Cost of living and increased ticket prices are forcing more people to illegally stream football matches

Amid the cost-of-living crisis, there is no wonder more people are being tempted into illegal streaming.

Four police raids took part in March, as Stoke, Manchester, Edinburgh and London saw their hotspots for illegal streaming services targeted.

The use of Internet Protocol TV (IPTV) has skyrocketed in recent years, with an estimated 50,000 devices in the UK using the application.

For over a decade costs of going to football matches in person have grown exponentially with match tickets seeing a 3.45% price increase, with the average price of a club’s cheapest season ticket in the Premier League now being £321.20. Add in travel and matchday concessions a season of following football is around £500.

More fans are ditching stadiums to watch matches on TV. With the 3pm blackout still in effect, supporting a club that is not on TV, mainly in the lower leagues is impossible this way. If you are of the Arsenal, Manchester City or Liverpool persuasion, then you’re in luck. All you must do is sell your soul to some of the biggest broadcasting corporations, making a rent sized dent in your account each month.

To be subscribed to Sky Sports, BT Sport and now Amazon Prime, you will be forking out £75 a month, in hopes that your team will feature on their channel. £750 a season to get low standard punditry from ex-professionals on matches they have no clue about.

Having your team play in front of the Sky cameras is a hassle for most lower league fans, but for top tier sides like Arsenal, with millions of fans and sat top of the Premier League, having their match moved to Sunday lunchtime is a given, so tell me why they are not being shown on TV.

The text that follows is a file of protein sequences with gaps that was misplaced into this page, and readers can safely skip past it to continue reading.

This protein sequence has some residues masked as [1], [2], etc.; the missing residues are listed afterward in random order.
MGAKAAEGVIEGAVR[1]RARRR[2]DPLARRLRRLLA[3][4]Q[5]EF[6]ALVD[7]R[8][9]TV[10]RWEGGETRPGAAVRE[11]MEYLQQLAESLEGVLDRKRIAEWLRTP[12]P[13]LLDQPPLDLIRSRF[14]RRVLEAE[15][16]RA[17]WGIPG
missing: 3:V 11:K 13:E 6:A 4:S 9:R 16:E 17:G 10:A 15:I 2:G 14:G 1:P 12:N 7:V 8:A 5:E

Don’t get me started on the international break. For years it was Sky and BT fighting it out, now you must add in Amazon Prime if you want midweek games, and something called ViaPlay for international matches. Many Scottish fans missed their nation’s biggest win of a generation in March, their 2-0 win over Spain was only shown on ViaPlay. Those strong-willed souls missed the match, not playing the same premium price to watch the Scots play Spain as they would do for their matches against Cyprus and Georgia.

There’s no wonder people are turning to the dark side. Broadcasting prices are ripping off working class people whereas a year’s subscription to IPTV sets you back just £50. With the package giving you access to all Sky, BT and Amazon channels, as well as every channel abroad. This allows you to watch every game, from every team, in every league.

The rise of such devises opens the question about football’s pricing all together. Those in a certain position will force you to understand their moral choice of bending the law to save £600 at a time like this.

Many sports would not have survived if these happenings started in 1992, but with the industry now worth over £55 billion, there has been a clear shift in peoples lack of sympathies to the big broadcasters.

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